The magnificent and mysterious Borobudur temple that located about 42 kilometers away from Yogyakarta is one of the greatest Buddhist monuments in the world, and for good reason. The temple dates back to the eighth and ninth centuries, a whole four centuries before Cambodia’s legendary Angkor Wat was constructed and also four centuries before the great cathedrals of Europe were built. There is no written record of who built Borobudur, or of its intended purpose, and little is known of its origin, except that it was most likely founded by a reigning king during the Sailendra dynasty, which was in power around 800 AD.
When Borobudur was discovered, it had been buried for centuries under layers of volcanic ash and jungle. When it was uncovered however, it quickly became clear that this was truly one of the wonders of the ancient world.
The temple was built from approximately 55,000 cubic meters (72,000 cubic yards) of rock taken from neighboring rivers. These rocks and stones were then cut to size, transported to the temple site and laid without the aid of mortar. The walls of Borobudur feature bas reliefs which extend for a total length of six kilometers, making the temple the largest and most complete ensemble of Buddhist reliefs in the world. Moreover, each relief scene has been exquisitely carved and is an individual masterpiece. Put all of this together and it’s not hard to see why today, Borobudur is the single most visited tourist attraction in Indonesia.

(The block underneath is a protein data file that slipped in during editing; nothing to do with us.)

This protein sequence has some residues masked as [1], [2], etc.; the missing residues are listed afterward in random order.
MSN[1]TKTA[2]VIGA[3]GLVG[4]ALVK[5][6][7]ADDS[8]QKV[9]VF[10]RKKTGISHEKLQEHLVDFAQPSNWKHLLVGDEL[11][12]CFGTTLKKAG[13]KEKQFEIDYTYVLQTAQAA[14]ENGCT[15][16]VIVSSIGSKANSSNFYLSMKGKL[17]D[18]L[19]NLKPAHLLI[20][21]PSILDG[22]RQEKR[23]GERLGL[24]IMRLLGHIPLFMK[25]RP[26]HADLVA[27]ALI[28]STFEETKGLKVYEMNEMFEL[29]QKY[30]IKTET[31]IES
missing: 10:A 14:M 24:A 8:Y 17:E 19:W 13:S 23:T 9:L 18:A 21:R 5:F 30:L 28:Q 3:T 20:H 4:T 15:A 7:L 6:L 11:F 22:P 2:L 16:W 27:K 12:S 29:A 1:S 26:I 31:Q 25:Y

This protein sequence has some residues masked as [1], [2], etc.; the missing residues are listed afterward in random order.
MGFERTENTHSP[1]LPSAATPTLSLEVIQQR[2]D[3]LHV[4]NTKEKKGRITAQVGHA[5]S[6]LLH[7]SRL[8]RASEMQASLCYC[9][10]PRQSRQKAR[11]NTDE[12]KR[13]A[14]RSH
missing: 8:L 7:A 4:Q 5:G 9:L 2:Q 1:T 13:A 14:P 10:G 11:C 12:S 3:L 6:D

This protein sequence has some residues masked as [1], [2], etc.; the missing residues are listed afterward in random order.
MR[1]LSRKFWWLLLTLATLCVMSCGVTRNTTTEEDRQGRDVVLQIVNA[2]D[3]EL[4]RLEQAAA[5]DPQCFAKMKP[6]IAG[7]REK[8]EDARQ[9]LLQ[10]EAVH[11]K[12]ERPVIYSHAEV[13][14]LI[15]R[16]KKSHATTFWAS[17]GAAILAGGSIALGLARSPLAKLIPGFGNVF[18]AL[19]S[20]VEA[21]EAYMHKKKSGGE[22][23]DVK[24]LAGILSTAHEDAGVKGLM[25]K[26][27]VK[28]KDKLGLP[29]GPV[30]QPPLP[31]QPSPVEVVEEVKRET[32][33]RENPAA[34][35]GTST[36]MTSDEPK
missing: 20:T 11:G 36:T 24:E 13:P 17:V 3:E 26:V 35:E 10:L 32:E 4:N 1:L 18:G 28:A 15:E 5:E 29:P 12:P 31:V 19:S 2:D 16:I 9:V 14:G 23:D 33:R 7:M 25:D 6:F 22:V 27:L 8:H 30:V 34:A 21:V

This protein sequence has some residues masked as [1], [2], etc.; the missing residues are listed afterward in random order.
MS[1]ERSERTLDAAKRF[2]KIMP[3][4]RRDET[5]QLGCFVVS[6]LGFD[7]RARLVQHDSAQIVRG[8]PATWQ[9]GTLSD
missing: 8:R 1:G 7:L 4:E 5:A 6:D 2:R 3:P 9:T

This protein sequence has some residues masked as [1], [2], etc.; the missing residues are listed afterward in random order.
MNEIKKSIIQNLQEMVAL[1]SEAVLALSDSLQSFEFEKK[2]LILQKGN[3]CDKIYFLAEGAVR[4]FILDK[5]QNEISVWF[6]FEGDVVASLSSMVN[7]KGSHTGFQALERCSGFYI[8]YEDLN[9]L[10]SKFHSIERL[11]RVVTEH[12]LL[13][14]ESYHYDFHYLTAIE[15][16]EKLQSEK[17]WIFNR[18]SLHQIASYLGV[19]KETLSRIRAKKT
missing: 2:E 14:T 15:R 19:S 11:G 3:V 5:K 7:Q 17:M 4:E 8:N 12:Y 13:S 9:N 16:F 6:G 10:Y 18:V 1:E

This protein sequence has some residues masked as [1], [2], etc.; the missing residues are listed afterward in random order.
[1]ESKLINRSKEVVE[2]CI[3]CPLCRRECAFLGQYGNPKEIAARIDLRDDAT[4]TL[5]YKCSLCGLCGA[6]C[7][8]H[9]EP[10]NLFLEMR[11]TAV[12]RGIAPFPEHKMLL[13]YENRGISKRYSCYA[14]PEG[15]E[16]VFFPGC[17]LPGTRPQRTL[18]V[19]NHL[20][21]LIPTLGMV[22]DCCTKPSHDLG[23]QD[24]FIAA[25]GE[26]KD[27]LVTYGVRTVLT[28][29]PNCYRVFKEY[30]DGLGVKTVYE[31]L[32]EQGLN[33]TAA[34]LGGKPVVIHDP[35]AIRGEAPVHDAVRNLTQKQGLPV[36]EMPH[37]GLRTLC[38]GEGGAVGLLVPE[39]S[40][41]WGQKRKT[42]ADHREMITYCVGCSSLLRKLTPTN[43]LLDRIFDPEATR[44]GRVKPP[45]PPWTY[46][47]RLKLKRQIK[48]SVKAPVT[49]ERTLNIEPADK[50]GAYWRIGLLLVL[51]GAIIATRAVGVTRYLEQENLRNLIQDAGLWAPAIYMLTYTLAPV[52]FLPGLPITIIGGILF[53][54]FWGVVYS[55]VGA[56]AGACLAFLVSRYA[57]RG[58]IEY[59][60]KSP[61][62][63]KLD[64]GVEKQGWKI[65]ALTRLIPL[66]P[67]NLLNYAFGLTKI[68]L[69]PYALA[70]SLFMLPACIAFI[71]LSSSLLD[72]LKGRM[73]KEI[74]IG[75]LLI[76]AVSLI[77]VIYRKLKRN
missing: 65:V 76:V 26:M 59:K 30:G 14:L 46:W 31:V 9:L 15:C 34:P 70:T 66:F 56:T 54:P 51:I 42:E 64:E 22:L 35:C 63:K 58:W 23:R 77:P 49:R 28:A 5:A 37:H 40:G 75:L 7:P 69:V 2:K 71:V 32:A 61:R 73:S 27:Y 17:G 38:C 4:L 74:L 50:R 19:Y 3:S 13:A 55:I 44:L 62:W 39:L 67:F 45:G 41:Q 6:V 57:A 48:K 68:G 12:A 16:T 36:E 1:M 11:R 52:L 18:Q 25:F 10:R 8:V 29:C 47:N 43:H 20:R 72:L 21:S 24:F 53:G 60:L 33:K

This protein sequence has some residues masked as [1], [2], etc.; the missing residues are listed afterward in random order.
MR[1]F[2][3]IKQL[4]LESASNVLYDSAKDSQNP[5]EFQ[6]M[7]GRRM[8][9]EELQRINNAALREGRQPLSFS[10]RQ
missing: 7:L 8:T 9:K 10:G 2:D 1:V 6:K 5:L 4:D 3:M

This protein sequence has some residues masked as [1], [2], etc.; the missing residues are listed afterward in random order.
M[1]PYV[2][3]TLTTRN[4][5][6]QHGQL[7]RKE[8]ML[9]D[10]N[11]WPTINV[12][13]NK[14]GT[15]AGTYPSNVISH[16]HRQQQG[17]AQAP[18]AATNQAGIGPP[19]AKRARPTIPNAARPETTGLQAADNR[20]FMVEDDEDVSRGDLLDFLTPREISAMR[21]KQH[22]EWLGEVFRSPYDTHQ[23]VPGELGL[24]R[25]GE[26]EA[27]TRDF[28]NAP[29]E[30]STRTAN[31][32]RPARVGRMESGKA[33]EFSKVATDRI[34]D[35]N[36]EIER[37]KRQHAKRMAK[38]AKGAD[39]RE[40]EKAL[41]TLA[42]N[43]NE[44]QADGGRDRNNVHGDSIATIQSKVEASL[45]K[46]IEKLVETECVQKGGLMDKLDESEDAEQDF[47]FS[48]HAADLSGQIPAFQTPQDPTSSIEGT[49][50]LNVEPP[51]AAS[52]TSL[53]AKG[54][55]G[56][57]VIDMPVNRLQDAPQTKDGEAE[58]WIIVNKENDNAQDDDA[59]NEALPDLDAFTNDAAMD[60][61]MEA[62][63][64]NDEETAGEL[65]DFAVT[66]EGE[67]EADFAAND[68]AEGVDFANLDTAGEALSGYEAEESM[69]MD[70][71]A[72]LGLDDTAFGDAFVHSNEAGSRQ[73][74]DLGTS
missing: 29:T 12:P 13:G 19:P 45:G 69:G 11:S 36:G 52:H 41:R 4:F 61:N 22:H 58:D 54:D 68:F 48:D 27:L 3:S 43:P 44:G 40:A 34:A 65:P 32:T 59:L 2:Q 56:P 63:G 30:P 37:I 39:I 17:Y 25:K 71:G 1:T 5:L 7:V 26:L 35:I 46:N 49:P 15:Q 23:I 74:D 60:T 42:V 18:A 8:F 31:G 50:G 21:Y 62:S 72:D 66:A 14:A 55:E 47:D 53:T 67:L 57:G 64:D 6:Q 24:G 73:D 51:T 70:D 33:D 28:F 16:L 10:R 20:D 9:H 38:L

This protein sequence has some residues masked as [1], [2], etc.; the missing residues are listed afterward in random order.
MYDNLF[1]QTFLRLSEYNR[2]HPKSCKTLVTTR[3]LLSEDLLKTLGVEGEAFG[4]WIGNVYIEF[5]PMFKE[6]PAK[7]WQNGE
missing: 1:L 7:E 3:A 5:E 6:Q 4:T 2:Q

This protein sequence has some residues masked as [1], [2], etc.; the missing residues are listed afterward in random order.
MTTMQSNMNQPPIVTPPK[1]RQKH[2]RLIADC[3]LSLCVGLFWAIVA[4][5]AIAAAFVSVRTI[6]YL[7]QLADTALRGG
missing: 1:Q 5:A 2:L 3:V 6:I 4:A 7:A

During October and November of 2010, the temple was heavily affected by the eruption of Mount Merapi, and was covered by a 2.5 centimeter layer of ash. An extensive cleanup operation quickly swung into action though, and this justly celebrated UNESCO World Heritage Site has now been declared ready to receive visitors once again.